Horseshoe yearbook staff approaches first deadline

Picture this! This draft of the 2020-2021 yearbook cover shows the planning involved. Picture This is the theme the book will display Polaroids and photography most prominently.

Courtesy of Horseshoe staff

Picture this! This draft of the 2020-2021 yearbook cover shows the planning involved. Picture This is the theme the book will display Polaroids and photography most prominently.

Jocelyn Fetter

The Horseshoe yearbook has been working on production since September and has their first spread deadline due on Friday, Nov 6. 

This book will be what is called a chronological book. In the past the book was organized by sections. This year it will be done in the order of the school year from start to finish. Additionally, the staff has needed to get creative with spreads so students can look forward to themed spreads about social media, pets, masks and more,” yearbook adviser Wanda Vanish said. 

This year’s staff is using a chronological book to their advantage and adapting accordingly. 

“Working virtually is a challenge. Mostly seeking out photographs is different and getting to in-person events is crucial. But students can most look forward to interactivity. There is a new feature we can offer called Yearbook Plus. We will be rolling this out soon and students can submit ten pictures of their choosing. Clubs, sports and activities can also submit pictures. There will be a QR code to scan and then all the pics in the book with additional images will become viewable without needing any additional apps,” Vanish said. 

This year the theme is ”picture this” where the use of Polaroids and photography will be used most prominently. 

“I love the cover and the colors of the book that we are using this year. It has been hard getting things done for yearbook because communication has become more difficult and getting photos has been hard too. I just want to get back into school,” junior photography editor Madison Zimmerer said.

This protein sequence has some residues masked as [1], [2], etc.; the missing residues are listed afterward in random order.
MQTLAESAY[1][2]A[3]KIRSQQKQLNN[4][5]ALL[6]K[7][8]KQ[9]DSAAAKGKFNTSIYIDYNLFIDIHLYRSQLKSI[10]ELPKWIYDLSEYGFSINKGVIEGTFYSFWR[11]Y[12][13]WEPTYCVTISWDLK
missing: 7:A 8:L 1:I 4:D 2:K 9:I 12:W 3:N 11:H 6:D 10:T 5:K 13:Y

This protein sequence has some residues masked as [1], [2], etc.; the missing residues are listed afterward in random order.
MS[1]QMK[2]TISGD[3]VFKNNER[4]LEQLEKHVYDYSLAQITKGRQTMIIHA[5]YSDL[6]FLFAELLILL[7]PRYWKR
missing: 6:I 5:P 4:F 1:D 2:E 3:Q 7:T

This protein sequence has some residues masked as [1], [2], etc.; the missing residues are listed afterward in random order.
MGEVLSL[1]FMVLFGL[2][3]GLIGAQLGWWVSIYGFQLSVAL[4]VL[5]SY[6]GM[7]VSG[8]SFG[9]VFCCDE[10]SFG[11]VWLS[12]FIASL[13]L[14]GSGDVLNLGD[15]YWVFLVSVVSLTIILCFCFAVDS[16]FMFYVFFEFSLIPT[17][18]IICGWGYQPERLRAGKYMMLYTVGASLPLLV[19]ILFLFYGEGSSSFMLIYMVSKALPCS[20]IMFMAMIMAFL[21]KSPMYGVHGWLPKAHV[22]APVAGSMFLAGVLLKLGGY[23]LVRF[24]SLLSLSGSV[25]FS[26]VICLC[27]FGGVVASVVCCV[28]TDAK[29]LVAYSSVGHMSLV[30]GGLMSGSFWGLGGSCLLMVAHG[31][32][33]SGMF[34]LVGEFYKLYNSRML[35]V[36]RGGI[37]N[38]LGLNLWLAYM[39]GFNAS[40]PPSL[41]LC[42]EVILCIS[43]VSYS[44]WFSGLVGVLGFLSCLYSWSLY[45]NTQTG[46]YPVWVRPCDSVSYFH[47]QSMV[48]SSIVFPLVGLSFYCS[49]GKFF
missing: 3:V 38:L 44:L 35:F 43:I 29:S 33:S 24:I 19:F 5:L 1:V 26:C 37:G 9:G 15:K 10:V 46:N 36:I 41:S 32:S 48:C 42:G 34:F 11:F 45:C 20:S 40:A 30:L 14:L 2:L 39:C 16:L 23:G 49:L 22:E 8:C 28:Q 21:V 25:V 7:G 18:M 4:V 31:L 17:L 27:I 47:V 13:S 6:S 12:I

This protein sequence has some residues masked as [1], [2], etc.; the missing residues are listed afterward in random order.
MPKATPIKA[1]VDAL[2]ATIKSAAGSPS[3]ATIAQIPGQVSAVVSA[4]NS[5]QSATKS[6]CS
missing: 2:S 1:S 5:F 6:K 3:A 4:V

With rules changing every day on limitations and accessibility to events, the yearbook staff has changed how they’re doing things and is still working to get a completed book put out this 2020-2021 school year. 

Deadlines are super important in the yearbook world. Missed deadlines mean not being able to pass out the book on time and can have financial implications as well.  The yearbook plant has people assigned to each job needed after pages are submitted. If the pages aren’t submitted on time then those people can’t do their jobs and it may be a long wait until they can return to work on our book,” Vanish said. 

Not only do yearbook deadlines have costly impacts, the student staff is completely self sufficient. The staff is responsible for selling ads that will bring the cost of the book down for the students. 

There’s a big change in ads due to the pandemic because of stores having to close down. A lot of local businesses are struggling to reopen to sustain and that makes it difficult for us to reach out and ask for them to advertise,” junior advertising editor Mia Destefano said. 

The yearbook will be turning in their first deadlines of spreads on Friday of this week and plan to work on their second deadline in the classroom of the high school on Nov. 16. 

“This year has not been easy for anyone. The seniors– (including myself–) are trying to find the good in everything that we can right now. We have had to adapt so many things this school year in order to begin production of this book but I wouldn’t want to have it any other way. We have had to jump hoops for so many things, but we are working our absolute hardest to make this book the best that it could possibly be. With everything going on in the world and all the uncertainty that we have faced recently we can tell you this: you will have a yearbook to leave your 2020-2021 school year, and we will make sure of it,” senior editor-in-chief Jocelyn Fetter said.